Also known as: synovial osteochondromatosis, SOC.
What is synovial chondromatosis?
The synovial membrane is a thin layer of tissue that lines the part of a joint that acts as a shock absorber between joints of bones. When the synovium thickens and fragments break off, the pieces may grow, calcify (become bone-like nodules) and become loose in the joint. This is synovial chondromatosis. Usually this process is benign (non-cancerous), however rarely, SOC may be become malignant.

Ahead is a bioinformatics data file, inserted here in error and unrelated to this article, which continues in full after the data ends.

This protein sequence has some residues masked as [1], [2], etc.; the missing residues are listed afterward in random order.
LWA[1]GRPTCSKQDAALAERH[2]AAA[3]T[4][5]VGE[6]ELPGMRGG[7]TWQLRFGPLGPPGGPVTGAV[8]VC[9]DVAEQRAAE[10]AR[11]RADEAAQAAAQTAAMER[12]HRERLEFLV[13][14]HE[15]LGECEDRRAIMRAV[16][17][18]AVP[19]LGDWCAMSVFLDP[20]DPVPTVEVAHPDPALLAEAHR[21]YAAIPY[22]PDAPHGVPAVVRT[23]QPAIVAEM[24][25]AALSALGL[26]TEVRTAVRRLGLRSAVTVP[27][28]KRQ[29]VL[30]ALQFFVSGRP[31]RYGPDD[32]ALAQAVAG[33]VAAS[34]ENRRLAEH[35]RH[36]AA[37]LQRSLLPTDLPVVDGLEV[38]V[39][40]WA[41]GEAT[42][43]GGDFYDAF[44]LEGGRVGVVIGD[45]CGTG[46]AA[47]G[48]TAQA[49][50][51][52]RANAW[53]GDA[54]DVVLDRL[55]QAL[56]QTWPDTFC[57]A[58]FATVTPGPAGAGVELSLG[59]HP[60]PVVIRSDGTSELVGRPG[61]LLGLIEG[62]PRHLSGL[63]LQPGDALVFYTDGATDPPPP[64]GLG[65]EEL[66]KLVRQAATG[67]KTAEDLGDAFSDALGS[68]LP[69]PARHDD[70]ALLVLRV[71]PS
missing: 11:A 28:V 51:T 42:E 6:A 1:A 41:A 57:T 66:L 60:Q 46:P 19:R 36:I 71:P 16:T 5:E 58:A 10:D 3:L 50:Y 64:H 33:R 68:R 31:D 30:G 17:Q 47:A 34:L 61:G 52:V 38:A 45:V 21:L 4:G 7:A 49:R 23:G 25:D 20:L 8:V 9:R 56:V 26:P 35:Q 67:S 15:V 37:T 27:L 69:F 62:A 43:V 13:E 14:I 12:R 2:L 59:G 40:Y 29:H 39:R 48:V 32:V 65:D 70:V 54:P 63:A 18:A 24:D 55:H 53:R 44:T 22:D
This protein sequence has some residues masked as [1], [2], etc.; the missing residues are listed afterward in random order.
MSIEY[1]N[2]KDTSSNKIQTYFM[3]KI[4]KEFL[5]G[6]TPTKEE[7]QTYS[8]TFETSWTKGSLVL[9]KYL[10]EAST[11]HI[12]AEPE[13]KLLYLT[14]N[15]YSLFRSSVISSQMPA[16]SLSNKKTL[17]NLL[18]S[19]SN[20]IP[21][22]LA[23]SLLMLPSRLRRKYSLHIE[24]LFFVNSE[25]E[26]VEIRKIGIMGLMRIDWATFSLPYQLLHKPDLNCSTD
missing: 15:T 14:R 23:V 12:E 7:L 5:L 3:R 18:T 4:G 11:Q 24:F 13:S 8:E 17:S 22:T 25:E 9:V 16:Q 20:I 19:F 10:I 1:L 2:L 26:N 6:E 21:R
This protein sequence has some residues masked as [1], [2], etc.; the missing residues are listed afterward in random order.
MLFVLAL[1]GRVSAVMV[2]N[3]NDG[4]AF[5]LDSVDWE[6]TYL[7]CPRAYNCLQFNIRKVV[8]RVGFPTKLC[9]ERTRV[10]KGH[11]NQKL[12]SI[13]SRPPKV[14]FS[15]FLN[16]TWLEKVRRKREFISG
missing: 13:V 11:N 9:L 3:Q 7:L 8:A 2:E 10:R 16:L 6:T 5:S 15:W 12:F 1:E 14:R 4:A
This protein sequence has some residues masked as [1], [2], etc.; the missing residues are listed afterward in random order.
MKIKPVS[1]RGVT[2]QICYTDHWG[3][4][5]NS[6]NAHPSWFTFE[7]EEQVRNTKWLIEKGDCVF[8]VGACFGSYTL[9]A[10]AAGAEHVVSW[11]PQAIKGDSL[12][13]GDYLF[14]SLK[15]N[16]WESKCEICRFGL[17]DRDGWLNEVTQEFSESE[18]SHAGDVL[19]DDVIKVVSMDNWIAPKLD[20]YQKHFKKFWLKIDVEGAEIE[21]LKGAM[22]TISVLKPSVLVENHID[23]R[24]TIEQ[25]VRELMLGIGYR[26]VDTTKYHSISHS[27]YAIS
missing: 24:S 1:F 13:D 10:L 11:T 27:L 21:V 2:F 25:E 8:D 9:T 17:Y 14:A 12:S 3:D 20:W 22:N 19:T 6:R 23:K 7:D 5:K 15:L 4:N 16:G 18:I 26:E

What causes synovial chondromatosis?
The cause of synovial chondromatosis is unknown.
What are the signs/ symptoms of synovial chondromatosis?
Common signs/symptoms include joint swelling (fluid in the joint), joint pain, difficulty with joint movement and a creaking or popping sensation during movement. Sometimes the nodules can be felt under the skin close to the joint.
What are synovial chondromatosis care options?
Depending on symptoms, observation may be all that is needed. Surgery may be considered to remove the thickened synovium and/or the loose bodies in the joint.
Reviewed by: Jack Wolfsdorf, MD, FAAP
This page was last updated on: January 14, 2021 10:36 AM